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4 Ways to Save Money on Tires

Posted on 10/26/2016 by in tires

Tire failures represent 25% of all breakdowns for over-the-road trucking. That leads to messed-up delivery schedules and the loss of driving hours, plus the safety concern for the driver stranded on the side of the interstate.

The largest issues related to tire failures are missing tread and/or low tread depth. In addition to checking your tires’ tread depth at least weekly, it’s also important to ensure that all the tires on your truck are wearing at the same rate.  

For example, if you replace a tire that has become dangerous, you need to make sure that you replace it with the same make and model, or at least with the same depth configuration to the tire on the same axle. Just using the same tire size doesn’t cut it. Otherwise, the new tire could overcompensate due to a deeper tread position, and it will wear faster and not perform to the maximum life span.

Since the axles are supposed to be level, it is plausible that a mismatched tire with the lesser depth of tread may barely touch the ground, causing the tire with deeper tread to carry the weight that should be shared by both. Not replacing both tires is a common mistake, especially when the “other” tire might be within just millimeters from being replaced anyway. Even if both tires are relatively new or even retreads, different tread configurations will cause one to wear faster. That costs you more money in the long run.


  1. Don't think that you can save money by replacing only one tire in a pair of drive or trailer tires. The new tire with deeper tread will most likely wear down prematurely, causing you to have to replace it more quickly. Even though it is more expensive to replace both simultaneously, especially when they are close to needing to be replaced anyway, they will wear at the same rate.

  2. Many truck drivers do a visual inspection of the depth of their tire tread when they check their tires with a "tire thumper." This may not be adequate, depending on your company's requirements. If you are an owner-operator, measuring the depth may be more important to you because you're paying for the tires.

  3. Watch for other problems associated with uneven wear on a tire tread, which may be an indication of a problem. For example, a tire that wears more on one side than another may be a sign that your truck has an alignment problem. Replacing the tire in this case will not solve the problem. The truck must first be realigned.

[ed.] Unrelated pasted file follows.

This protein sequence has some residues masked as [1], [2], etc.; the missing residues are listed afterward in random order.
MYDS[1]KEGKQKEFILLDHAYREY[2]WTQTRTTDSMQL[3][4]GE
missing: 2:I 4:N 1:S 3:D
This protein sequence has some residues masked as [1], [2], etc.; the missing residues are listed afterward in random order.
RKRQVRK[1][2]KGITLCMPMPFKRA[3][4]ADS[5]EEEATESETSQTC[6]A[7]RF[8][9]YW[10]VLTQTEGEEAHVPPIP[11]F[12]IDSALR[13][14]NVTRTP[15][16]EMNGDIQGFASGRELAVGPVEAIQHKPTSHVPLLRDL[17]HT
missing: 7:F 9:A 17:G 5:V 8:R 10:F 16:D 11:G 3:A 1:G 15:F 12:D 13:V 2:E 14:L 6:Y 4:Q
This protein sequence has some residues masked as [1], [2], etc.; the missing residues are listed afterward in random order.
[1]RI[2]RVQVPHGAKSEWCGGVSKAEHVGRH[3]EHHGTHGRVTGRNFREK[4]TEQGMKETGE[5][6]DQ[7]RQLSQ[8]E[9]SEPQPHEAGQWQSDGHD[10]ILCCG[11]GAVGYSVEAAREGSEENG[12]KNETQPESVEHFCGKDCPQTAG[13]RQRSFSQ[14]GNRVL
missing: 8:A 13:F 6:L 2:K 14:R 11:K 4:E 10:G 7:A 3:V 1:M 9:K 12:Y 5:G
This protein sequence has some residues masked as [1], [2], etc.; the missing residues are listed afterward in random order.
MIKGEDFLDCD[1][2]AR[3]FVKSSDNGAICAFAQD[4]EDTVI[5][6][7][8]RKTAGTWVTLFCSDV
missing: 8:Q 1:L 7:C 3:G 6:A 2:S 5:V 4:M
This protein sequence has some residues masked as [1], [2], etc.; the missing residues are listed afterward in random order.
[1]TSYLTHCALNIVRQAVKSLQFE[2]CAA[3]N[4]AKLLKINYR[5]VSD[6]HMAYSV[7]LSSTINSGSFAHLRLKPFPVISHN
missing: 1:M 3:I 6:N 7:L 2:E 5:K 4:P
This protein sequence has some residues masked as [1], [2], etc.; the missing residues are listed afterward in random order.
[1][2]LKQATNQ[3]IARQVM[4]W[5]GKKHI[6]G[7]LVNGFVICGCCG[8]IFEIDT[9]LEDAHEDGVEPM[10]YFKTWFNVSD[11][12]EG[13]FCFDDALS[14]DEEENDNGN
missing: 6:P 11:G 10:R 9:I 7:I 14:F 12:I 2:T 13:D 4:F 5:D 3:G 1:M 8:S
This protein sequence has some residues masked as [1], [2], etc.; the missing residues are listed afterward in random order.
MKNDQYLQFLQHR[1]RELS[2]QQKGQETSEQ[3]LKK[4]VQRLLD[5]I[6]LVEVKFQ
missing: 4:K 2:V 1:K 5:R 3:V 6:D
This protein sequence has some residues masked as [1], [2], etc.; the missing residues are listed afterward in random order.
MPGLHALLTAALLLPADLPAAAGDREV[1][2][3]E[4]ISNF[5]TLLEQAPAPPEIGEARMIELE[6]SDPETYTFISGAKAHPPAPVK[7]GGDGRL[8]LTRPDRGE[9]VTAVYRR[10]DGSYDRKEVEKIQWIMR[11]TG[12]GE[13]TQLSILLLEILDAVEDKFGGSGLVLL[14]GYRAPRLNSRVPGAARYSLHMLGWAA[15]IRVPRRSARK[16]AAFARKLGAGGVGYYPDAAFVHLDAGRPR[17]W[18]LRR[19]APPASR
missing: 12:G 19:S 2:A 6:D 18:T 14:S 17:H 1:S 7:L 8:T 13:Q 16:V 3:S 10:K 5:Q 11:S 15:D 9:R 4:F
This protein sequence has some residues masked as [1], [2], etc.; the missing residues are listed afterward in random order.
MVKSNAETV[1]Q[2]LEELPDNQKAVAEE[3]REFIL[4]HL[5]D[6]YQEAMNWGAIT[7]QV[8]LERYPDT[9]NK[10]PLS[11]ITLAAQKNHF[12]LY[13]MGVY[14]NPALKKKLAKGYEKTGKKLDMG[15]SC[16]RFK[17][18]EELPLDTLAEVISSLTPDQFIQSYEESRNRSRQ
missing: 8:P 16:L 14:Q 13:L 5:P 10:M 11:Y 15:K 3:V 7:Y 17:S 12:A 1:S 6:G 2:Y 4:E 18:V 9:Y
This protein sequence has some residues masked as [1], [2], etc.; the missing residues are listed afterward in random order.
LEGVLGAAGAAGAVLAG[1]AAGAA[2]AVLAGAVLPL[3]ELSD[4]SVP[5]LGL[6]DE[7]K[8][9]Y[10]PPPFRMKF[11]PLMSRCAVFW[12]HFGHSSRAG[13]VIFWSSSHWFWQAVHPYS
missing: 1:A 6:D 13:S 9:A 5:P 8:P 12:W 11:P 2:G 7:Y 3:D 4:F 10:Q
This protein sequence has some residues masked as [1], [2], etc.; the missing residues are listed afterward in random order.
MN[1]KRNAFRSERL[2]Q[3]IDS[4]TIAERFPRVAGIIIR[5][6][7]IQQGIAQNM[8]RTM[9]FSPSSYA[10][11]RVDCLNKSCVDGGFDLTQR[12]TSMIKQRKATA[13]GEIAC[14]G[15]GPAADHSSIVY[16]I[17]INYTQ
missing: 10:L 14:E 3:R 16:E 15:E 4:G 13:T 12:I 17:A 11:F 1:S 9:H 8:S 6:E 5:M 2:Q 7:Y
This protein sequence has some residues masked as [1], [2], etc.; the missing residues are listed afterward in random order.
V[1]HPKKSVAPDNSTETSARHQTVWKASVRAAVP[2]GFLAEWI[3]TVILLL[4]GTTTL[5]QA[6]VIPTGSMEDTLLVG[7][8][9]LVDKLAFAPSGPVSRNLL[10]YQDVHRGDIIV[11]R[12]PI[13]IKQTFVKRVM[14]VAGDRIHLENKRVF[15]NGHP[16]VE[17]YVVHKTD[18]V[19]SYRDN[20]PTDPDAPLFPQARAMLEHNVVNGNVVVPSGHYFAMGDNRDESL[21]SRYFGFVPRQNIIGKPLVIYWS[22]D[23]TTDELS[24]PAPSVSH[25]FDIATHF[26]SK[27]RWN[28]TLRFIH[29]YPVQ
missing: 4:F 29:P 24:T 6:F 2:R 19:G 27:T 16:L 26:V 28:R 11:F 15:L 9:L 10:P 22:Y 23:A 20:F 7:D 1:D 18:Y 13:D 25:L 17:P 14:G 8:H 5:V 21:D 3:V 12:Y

4. Experts recommend that you measure tread depth at least once a week.

Different commercial truck tires have different original tread depths: when they are brand new, as reported by tire manufacturers. For example, a new Michelin XZE2 (steer tire), which starts with 22/32nds of original tread depth, has an original diameter of 41.3" in size 11R22.5, while a new Michelin XDA5+ (drive tire), with an original tread depth of 30/32nds, has an original diameter of 41.7" in the same size. 

Michelin recommends

  • Keeping the difference in tire height between the two tires to 1/4 inch or less, measured at the center of the tread when inflated to working pressure
  • Keeping the difference in circumference between the two tires to 3/4 inch or less, measured around the center of the tread when inflated to working pressure.

Goodyear suggests

  • If a difference is unavoidable, mount the smaller tire on the inside.
  • The outside tire wears faster than the inside tire. As it wears, its diameter will approach that of the inside tire.
  • Any crown on the road will favor the placement of the smaller diameter tire on the inside.


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Note: This article was adapted from the TruckersEdge blog post. It was first published in September, 2016.

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